As the men got closer, Colombo started referring to Jacobson as “Uncle Jerry,” as “uncle” was a term of respect in Italian culture. Colombo lived lavishly and invested in strip clubs, fighting local governments in South Carolina that tried to prevent them from opening. A 1998 Miami New Times “News of the Weird” piece mentions his divinely inspired effort to get around an ordinance against stripping: “In January Ladson’s Jerry Colombo converted his Club 2010 into the ‘Church of the Fuzzy Bunny’s [sic],’ featuring Bible-reading followed by a procession of pastie-wearing dancers.”

In a tragic twist, while Colombo was trying to save his marriage to Robin that same year, he was injured in a car accident along the Georgia–South Carolina border and died in a hospital two weeks later. Rather than give up on their scheme, Jacobson decided to find new help. And so he turned to …

Drug Traffickers, a Mormon, and Jacksonville

By now, Jacobson’s success with the fraud made him superconfident. He had already perfected his method of swapping out the winning tickets — accompanied by a female chaperone on all his trips to McDonald’s factories, he’d open and reseal the envelopes in airport men’s rooms — and seemed untouchable. Whether it was out of the kindness of his heart or because he thought it would help his case if he ever got caught, Jacobson even anonymously sent a $1 million ticket to St. Jude Children’s Research Hospital in 1998, a stunt that made the national news.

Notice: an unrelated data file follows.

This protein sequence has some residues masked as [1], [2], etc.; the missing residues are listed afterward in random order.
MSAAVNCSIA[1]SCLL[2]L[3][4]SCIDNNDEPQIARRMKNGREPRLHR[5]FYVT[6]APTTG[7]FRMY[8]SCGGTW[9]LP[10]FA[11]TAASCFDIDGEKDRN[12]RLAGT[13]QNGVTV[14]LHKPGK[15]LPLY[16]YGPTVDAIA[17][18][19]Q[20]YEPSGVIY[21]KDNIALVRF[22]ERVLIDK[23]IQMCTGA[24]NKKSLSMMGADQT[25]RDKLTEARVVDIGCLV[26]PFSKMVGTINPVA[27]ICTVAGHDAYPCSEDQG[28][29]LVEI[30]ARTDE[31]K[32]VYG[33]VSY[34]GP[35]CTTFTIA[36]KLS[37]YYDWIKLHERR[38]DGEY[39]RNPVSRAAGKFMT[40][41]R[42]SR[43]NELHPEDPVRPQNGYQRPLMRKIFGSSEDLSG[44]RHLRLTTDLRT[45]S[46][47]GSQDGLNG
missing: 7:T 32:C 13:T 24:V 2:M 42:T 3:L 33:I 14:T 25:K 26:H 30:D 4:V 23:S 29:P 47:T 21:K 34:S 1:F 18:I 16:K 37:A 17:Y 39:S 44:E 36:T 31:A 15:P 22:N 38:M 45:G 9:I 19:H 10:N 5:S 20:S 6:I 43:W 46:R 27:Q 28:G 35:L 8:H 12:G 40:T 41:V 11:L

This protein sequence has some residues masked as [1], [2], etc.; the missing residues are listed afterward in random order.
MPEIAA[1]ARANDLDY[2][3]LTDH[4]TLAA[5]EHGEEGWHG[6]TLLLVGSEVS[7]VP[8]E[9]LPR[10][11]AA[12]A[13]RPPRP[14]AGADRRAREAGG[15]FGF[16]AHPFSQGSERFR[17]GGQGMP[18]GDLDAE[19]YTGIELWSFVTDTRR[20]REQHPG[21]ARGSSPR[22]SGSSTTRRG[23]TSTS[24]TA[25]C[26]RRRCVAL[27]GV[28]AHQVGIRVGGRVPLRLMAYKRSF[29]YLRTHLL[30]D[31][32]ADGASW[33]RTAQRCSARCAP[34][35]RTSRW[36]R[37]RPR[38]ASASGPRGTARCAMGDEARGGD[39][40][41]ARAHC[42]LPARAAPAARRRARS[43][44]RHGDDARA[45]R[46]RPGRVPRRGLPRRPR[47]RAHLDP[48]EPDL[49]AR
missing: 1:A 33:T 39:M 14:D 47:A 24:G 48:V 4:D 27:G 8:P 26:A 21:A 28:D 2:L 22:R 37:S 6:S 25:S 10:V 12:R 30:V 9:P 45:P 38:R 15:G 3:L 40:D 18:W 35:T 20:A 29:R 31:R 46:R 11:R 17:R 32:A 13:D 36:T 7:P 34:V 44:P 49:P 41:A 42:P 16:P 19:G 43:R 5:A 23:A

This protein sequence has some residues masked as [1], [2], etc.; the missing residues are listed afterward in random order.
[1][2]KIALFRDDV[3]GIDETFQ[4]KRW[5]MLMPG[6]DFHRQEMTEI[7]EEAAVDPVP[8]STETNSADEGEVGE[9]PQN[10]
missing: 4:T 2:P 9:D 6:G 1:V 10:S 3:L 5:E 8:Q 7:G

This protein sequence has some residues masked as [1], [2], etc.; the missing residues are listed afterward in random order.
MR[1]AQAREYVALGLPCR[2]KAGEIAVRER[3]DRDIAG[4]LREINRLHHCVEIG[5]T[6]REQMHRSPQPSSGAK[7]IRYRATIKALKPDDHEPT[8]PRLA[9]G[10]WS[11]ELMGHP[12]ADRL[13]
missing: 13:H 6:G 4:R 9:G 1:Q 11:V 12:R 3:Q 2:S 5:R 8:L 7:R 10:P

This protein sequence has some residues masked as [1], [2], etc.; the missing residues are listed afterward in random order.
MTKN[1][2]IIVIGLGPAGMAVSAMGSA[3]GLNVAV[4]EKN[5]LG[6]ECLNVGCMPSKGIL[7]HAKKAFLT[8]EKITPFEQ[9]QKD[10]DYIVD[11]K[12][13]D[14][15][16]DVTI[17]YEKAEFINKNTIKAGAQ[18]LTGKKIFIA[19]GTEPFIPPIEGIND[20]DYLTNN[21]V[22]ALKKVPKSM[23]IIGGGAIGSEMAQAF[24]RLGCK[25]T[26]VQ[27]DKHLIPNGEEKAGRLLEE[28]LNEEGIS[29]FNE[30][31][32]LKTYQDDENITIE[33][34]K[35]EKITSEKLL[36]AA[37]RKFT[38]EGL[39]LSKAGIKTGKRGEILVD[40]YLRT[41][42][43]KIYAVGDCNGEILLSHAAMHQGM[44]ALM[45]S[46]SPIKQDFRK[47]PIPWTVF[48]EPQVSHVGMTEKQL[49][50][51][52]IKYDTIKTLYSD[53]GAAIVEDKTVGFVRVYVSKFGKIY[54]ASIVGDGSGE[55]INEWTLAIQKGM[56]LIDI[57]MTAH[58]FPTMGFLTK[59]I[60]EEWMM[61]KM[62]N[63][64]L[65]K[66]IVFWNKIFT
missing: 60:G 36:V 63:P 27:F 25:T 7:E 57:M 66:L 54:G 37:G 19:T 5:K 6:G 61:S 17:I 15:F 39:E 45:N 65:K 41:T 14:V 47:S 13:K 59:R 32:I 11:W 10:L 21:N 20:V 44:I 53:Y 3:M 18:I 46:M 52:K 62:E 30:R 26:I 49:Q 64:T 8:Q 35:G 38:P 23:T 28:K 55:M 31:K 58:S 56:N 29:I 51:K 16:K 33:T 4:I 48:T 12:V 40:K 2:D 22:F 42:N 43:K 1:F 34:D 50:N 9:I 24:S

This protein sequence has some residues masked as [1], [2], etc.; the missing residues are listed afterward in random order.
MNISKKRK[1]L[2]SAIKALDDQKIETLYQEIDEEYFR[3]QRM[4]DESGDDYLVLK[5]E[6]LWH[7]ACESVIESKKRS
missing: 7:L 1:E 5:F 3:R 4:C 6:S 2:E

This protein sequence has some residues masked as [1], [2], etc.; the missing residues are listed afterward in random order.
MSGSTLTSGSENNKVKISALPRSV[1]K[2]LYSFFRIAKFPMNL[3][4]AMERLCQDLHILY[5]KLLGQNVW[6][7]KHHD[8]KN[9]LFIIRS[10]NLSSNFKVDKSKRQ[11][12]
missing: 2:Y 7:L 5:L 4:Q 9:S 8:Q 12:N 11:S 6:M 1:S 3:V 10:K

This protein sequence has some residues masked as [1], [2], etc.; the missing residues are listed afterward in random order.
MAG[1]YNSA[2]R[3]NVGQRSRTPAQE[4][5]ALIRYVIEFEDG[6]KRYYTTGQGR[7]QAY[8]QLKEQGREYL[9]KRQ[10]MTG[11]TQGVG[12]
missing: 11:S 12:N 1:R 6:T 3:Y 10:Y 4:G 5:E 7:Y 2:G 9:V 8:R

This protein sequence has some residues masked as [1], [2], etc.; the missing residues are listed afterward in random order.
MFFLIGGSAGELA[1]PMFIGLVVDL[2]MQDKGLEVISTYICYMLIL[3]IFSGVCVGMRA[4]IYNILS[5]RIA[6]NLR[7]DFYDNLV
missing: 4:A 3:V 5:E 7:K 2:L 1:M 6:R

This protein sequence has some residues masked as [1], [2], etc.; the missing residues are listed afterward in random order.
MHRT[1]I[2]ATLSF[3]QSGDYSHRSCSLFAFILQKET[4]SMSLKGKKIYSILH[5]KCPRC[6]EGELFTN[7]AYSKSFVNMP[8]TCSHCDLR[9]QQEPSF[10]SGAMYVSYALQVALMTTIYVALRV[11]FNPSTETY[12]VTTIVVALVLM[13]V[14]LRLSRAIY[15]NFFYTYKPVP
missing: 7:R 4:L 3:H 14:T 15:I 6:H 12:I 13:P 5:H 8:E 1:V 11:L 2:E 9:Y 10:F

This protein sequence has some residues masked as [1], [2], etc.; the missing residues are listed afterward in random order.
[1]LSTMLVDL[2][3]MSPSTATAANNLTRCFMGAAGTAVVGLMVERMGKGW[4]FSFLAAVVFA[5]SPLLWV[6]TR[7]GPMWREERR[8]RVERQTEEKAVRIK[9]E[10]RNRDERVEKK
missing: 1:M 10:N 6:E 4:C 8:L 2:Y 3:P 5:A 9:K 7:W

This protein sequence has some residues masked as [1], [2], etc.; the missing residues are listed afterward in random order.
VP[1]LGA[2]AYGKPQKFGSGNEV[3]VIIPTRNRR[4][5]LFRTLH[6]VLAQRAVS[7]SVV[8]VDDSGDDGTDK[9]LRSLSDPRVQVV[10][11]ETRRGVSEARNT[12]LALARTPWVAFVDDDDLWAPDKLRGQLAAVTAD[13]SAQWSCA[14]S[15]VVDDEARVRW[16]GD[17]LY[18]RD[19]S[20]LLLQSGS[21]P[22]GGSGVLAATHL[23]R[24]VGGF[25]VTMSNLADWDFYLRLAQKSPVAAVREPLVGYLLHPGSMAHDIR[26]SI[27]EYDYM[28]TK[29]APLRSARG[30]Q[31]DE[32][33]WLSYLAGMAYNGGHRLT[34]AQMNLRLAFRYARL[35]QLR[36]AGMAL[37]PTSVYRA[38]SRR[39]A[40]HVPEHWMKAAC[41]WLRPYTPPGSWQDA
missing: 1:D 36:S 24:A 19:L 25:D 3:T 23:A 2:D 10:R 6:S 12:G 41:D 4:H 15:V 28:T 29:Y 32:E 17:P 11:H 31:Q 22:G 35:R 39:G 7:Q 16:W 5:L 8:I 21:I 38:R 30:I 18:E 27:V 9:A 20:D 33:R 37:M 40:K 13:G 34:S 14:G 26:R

Still, he needed more recruiters. Through a chance encounter on a cruise vacation, he met Don Hart, a Georgia man who previously ran a trucking company. Once involved in the scam, Hart brought in two other men, Richard Couturier and Andrew Glomb. Couturier liked to give his Monopoly pieces away at parties while Glomb, who had done prison time for transporting cocaine on a flight, gave his pieces to people he said were in dire need of funds. (One of them just happened to be a man who was convicted of dealing 400 pounds of coke in 1999.)